It’s well-known that our body responds to light and dark to help set its circadian rhythms. But new research suggests that our bodies may also respond to color in order to keep internal time.
A new study by researchers from the University of California, Santa Cruz,demonstrates that mice, at least, use the color of light to set their body clock. The researchers investigated whether color signals from the eyes wound up in the suprachiasmatic nucleus—the part of the brain in vertebrates that keeps time using electrical and chemical signals.
The team measured nerve signals in the suprachiasmatic as they exposed mice to different colors and intensities of light. They did that using a artificial sky that could create day or night by turning on or off—but could also be set up to change color, in the way we see during sunrise and sunset. It turned out that when the artificial sky provided color—with the oranges and blues associated with sunset—the mice behaved perfectly normally; without the color, their bodies became slightly confused and physiology, such as body temperature, lagged behind the usual way of things by around 30 minutes.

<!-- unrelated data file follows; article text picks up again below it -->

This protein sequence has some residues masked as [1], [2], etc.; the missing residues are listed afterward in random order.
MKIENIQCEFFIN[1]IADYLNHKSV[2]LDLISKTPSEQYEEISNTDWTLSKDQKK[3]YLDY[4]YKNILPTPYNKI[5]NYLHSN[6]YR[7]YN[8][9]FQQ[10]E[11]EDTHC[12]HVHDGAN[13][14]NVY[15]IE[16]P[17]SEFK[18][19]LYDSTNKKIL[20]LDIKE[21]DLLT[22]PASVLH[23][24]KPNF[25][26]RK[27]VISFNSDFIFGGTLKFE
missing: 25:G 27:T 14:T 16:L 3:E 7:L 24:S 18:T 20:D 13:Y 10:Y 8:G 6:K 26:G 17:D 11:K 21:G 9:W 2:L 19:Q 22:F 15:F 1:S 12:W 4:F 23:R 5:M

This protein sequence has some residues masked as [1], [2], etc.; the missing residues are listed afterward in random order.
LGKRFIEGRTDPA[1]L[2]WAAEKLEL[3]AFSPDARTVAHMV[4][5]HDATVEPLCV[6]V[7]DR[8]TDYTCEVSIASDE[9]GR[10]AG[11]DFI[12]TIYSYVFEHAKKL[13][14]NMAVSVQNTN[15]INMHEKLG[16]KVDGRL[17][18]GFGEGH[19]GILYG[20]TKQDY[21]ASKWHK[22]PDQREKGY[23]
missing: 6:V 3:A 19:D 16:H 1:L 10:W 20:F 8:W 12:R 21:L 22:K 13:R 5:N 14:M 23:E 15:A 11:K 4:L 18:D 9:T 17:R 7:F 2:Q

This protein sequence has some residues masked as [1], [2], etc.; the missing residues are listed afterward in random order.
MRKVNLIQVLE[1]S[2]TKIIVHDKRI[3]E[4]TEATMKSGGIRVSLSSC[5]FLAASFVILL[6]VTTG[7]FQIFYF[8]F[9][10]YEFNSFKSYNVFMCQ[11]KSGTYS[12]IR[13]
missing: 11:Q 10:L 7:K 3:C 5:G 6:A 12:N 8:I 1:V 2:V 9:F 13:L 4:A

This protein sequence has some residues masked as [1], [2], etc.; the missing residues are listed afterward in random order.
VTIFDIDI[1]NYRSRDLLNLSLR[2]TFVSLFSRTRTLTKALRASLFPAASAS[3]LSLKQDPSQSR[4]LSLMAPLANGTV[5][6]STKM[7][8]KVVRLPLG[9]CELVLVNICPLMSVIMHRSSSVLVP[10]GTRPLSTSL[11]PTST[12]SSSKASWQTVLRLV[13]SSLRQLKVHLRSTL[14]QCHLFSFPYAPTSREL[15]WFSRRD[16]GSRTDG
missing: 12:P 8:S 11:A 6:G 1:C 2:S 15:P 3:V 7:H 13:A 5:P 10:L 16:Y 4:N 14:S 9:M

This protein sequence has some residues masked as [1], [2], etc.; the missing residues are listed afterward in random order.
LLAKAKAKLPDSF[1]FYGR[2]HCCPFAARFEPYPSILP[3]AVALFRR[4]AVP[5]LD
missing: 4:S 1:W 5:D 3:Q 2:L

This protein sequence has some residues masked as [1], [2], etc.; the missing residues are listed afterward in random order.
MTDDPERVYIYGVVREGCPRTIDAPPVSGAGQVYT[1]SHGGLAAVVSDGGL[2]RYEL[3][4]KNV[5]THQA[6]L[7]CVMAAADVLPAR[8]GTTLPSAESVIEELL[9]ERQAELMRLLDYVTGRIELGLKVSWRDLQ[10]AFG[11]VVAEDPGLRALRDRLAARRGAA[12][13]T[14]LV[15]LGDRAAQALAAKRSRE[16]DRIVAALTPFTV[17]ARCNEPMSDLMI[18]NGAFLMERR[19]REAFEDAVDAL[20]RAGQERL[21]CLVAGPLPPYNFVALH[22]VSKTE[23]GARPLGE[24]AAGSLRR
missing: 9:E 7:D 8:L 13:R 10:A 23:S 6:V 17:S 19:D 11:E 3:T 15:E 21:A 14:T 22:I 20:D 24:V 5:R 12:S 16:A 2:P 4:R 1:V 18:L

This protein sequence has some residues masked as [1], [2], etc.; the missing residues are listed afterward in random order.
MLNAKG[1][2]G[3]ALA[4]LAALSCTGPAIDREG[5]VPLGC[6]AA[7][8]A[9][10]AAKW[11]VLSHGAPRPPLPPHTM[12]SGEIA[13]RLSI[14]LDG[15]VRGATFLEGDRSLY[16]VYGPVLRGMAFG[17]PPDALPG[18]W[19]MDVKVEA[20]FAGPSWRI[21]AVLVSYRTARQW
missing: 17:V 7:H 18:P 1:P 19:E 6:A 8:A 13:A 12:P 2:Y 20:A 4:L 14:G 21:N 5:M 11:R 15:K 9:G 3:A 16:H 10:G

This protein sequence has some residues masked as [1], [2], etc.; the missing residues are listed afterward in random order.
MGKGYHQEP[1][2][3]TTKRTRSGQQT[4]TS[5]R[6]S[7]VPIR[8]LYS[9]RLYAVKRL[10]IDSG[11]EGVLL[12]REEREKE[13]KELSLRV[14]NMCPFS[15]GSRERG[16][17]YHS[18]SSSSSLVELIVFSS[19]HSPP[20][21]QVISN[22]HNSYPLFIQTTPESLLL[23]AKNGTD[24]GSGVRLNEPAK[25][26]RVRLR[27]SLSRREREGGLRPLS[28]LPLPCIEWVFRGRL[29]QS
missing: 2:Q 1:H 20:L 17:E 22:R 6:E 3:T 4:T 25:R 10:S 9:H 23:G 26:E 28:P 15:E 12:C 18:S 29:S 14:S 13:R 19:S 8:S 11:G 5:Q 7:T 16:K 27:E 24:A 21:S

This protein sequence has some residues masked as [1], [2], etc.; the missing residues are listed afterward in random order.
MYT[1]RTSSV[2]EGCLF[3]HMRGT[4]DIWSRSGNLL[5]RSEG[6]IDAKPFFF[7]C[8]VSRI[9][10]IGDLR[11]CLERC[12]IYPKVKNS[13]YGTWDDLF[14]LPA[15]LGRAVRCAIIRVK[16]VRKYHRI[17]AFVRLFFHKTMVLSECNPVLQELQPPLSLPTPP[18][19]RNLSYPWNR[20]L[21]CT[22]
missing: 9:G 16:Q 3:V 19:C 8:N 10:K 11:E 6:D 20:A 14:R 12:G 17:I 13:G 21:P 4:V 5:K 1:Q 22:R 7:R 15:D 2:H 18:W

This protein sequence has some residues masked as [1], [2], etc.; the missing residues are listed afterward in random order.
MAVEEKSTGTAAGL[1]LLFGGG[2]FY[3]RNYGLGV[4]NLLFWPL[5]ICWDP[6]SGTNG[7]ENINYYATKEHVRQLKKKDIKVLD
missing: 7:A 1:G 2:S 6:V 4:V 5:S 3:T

Interestingly, even in excised brain tissue the neurons in this part of the brain continue to fire. Subsequent analysis of the brain tissue in these mice confirmed that the neurons in the suprachiasmatic region of the brain were firing with a time lag, too. The results are published in PLOS Biology.
While the finding doesn’t translate directly to humans, the commonality between the suprachiasmatic region is strong between mammals. The researchers reckon that the knowledge that color influences the body clock could help make indoor lighting that better helps us transition between wake and sleep, say, or overcome jet-lag and seasonal affective disorder. [PLOS Biology via Science]
Image by Bill Gracey under Creative Commons license